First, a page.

Looking back on Title IX

By Gabbi Johnson

Gabbi Johnson is a senior and writes for The Talon newspaper. She enjoys to dance, read and write. As well as taking dance classes and performing, she also teaches classes for younger students. Her favorite genres to read are fantasy and fiction.

Posted: November 11, 2014

 Coach, health teacher looks back on forty years of female athletics beginning with Title IX

In 1975, only a few years after girls’ basketball became an official sport at Minnehaha Academy, the girls won the school’s first Tri-metro Championship. But even in this proud moment, as the president got up to give the trophy, he strongly hinted he wished the championship title had gone to a boys’ team.

“[The president] said, ‘well we finally won our first Tri-metro championship,” current health teacher and girls’ basketball coach at the time Mary Carlson remembered. “But I’m chagrinned to tell you it’s a girls’ team.”

In 1972, a federal law was enacted called the Title IX amendment, part of the Civil Rights Act, requiring equal opportunities for males and females in schools. Title IX applied to educational programs, activities and athletics. As far as athletics go, the amendment required equal athletic opportunity, finance and coaching. Once the amendment was passed, the number of girls participating in sports shot up.

Before Title IX was created, cheerleading was usually the only sports-related activity offered to girls. Cheerleading then was not like it is now with acrobatics and dance skills incorporated, but simply leading cheers at boy’s sporting events.

However, Carlson’s high school near Brainerd, MN did have an opportunity for girls to play basketball, but on a much smaller scale in a more informal manner than the boys.

“We couldn’t have uniforms because the school wasn’t going to pay for uniforms,” said Carlson.

Before Title IX, most schools also didn’t provide referees or transportation for the girls, even though they played all of the same teams as the boys.

As people began to notice the inequality in athletics and girls’ desires to play sports throughout the United States, they took action.

However, the law was only enforced at public schools. But since Minnehaha is a private school, it was not originally obligated to operate under Title IX. The process for MA was slow.

Before Title IX, Minnehaha offered girls basketball as the only female sport in 1970 apart from cheerleading.

Carlson’s first year teaching at Minnehaha was also the first year that Title IX was at the school. She coached four sports that year, both JV and varsity for each one. In the fall, she simultaneously coached both girls’ volleyball and cross-country.

“[Carlson] is a person who takes anything that life throws at her and she faces it,” said English teacher Janet Johnson. “She takes it, she deals with it that’s it.”

But the reaction to girls’ sports was not all-around positive. In the 1972 yearbook, the page headline read, “Girls’ sports invade Minnehaha.” Although not all were opposed to girls’ sports, there were some strong objections.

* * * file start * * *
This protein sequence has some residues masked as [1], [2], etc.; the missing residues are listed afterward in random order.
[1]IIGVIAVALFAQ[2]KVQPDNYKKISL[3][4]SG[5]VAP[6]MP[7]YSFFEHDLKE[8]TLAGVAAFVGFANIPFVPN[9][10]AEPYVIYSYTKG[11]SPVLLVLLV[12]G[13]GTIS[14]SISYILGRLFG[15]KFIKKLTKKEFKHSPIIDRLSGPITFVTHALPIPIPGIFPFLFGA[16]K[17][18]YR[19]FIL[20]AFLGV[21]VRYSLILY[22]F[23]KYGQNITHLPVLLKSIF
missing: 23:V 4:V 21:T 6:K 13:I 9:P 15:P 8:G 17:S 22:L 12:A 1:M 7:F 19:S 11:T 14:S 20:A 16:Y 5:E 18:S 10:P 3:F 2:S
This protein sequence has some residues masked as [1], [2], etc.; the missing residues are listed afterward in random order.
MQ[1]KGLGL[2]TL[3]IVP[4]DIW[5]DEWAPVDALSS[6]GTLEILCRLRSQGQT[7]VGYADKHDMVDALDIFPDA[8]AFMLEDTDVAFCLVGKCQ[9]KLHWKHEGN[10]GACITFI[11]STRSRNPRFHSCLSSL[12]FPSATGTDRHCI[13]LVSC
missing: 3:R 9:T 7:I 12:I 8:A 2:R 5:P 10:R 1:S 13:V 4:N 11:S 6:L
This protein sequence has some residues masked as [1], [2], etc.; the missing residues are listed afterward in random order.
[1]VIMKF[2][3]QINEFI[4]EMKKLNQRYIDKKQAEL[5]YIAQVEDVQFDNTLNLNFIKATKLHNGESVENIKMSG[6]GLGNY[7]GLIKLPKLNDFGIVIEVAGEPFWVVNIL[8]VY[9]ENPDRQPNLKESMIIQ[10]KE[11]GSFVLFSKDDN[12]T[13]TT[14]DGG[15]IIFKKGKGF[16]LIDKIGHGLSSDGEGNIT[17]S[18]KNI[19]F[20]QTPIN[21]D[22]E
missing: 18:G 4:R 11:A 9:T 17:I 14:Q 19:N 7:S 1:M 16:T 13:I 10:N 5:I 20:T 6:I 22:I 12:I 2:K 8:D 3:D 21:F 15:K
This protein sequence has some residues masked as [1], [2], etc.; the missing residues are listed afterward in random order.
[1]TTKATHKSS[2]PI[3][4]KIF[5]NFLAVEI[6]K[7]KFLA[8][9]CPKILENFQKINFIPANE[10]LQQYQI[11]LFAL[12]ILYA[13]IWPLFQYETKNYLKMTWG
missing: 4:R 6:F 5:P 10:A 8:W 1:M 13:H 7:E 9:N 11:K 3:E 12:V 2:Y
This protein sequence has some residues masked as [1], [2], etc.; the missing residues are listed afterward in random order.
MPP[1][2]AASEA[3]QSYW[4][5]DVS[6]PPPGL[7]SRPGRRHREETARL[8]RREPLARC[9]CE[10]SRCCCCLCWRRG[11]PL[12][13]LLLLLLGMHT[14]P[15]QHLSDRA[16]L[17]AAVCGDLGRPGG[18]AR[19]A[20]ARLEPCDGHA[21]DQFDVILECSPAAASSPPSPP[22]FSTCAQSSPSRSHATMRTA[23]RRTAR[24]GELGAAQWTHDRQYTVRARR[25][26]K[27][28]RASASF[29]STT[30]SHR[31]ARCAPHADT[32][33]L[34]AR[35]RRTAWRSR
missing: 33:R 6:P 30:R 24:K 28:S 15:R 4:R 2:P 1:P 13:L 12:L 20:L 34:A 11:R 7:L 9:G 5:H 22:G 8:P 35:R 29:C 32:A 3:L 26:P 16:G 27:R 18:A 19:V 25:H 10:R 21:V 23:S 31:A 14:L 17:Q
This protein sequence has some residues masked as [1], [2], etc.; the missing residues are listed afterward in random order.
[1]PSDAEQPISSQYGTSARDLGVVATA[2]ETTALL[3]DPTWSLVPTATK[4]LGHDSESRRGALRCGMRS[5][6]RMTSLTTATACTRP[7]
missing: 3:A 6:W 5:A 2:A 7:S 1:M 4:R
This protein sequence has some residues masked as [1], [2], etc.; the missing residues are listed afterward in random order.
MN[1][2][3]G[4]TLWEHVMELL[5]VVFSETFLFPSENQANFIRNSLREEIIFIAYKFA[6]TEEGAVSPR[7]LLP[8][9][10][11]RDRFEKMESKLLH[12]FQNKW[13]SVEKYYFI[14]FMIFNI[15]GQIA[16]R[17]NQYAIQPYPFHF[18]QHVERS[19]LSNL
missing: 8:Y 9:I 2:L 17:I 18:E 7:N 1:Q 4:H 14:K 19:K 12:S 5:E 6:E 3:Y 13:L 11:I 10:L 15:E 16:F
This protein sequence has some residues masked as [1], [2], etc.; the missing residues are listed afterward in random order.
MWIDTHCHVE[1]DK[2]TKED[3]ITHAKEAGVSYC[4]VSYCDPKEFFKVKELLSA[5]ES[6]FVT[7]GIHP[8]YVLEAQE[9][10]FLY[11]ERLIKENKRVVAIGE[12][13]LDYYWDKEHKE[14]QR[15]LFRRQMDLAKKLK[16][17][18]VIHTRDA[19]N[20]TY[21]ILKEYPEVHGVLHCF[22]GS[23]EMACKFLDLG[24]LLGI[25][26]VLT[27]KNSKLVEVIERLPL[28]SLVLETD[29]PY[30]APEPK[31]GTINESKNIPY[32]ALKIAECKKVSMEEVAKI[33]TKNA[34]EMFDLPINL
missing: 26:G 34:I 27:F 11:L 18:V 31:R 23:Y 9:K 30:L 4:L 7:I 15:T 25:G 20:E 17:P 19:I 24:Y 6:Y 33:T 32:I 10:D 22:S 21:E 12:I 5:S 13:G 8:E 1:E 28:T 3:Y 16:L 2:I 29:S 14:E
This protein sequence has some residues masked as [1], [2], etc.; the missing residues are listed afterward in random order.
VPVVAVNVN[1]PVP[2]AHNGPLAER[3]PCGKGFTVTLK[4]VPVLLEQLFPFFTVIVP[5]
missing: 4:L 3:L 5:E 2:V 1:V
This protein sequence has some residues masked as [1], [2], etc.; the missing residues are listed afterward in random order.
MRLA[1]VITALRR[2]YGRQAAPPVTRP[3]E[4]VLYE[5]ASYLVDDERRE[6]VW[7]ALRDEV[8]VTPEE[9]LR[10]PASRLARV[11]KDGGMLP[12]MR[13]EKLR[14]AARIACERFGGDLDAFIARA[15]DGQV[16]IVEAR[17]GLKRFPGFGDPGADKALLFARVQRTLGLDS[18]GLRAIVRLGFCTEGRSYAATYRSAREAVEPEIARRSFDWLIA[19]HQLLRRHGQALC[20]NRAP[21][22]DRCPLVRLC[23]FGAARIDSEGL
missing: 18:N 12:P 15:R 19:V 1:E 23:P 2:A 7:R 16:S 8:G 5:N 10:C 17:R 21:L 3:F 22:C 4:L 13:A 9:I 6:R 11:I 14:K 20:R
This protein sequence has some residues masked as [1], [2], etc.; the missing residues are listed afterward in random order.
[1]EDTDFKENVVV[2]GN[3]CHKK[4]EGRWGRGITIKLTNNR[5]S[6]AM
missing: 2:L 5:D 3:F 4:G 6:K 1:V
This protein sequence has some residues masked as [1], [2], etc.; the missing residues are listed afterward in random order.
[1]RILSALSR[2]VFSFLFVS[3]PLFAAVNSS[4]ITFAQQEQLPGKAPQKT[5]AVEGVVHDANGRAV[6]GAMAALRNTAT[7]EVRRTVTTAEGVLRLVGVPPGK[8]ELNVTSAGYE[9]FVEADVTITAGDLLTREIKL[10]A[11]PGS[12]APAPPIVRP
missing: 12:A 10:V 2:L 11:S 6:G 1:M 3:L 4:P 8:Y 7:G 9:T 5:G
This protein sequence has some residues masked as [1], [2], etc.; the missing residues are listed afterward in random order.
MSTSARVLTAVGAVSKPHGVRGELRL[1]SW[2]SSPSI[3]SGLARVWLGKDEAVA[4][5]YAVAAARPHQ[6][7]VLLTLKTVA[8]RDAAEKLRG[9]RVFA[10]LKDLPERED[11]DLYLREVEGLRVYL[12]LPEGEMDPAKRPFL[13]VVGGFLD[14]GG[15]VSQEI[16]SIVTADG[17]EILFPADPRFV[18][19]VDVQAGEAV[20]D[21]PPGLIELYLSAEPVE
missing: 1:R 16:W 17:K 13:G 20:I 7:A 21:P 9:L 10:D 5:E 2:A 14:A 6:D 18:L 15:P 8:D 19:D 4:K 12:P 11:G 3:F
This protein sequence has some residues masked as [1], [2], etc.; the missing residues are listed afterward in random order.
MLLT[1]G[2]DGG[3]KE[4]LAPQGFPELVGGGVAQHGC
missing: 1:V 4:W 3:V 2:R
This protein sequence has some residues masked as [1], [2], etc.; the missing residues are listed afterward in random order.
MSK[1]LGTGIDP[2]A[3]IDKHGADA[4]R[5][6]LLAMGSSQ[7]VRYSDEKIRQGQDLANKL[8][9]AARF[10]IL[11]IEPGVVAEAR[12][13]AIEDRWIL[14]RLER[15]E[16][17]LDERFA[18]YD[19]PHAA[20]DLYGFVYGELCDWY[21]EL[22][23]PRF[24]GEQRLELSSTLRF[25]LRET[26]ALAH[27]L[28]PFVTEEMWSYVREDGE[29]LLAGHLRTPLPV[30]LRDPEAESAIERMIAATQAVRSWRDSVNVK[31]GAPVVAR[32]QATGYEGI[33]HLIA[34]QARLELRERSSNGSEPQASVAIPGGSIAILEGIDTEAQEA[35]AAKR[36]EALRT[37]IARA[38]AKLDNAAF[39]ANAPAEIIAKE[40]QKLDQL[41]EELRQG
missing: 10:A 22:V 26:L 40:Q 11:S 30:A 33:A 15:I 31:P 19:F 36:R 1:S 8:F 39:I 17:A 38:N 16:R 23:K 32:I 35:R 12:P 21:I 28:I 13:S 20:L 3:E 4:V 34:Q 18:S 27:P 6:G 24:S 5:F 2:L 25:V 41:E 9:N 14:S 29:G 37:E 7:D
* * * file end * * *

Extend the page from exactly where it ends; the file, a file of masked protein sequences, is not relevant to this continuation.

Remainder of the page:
“That was a little bit the attitude about girls sports,” said Carlson. “It was like, ‘why are you doing this?'” The idea of girls looking athletic was not embraced as it is now.

It wasn’t until the late 1970s that the number of sports was equal between girls and boys at Minnehaha, but the funding and priorities still had not caught up.

“I still pretty much had to do my own scheduling,” said Carlson of coaching JV and varsity teams for all three seasons.

She soon had the realization that the boys’ coaches were getting paid much more than her. All the boys’ teams had separate coaches for JV and varsity while Carlson was in charge of coaching both for her girls’ sports. For a while, she had assumed she was getting paid the same amount as the boys’ coaches, but one day she saw documentation of how much coaches were getting paid and discovered that boy’s coaches were getting a significant amount more.

“I said, ‘how come I’m coaching both varsity and JV and they have a varsity coach and a JV coach?’,” asked Carlson, “‘well how come I’m not getting  [the pay] combined?’ And basically the athletic director said, ‘It’s because it’s girls’ sports.'”

In his opinion, it was obvious that girls did not deserve the same as boys as far as athletics go.

However, as time progressed, more equality came. When new sports were added they were usually girls’ and boys.’ And the attitude lightened and became excited about girls sporting events.

“It just took time before people started realizing that the girls’ sports were equal in terms of how they played,” said Carlson.

She admits that the girls didn’t play as well at the beginning because most of them had never played or received proper coaching as many of the boys had. But the girls quickly improved their athletic skills to the point of their championship in the 1974-1975 season.

By the late 1970s and early 1980s, the girls’ and boys’ had the same number of teams, coaches, buses and uniform. The girls also had just as many more supporters. Game attendance was quickly rising and the school supported the girls in their athletics, which was another concern. The school didn’t want to have to fund these games if no one would come to watch, but student fans have proved them wrong.

Generally, high school sports are not big money makers for the schools so the finances turn out to be less of a concern.

Today, girls’ sports are something students become excited about and don’t often give a second thought to the fact that girls are playing sports. Minnehaha girl athletes have proven that girls can indeed play sports. For example, girls’ basketball went to state five years in a row along with many individual girls receiving awards. If Title IX had not been passed, none of these accomplishments would have been possible.

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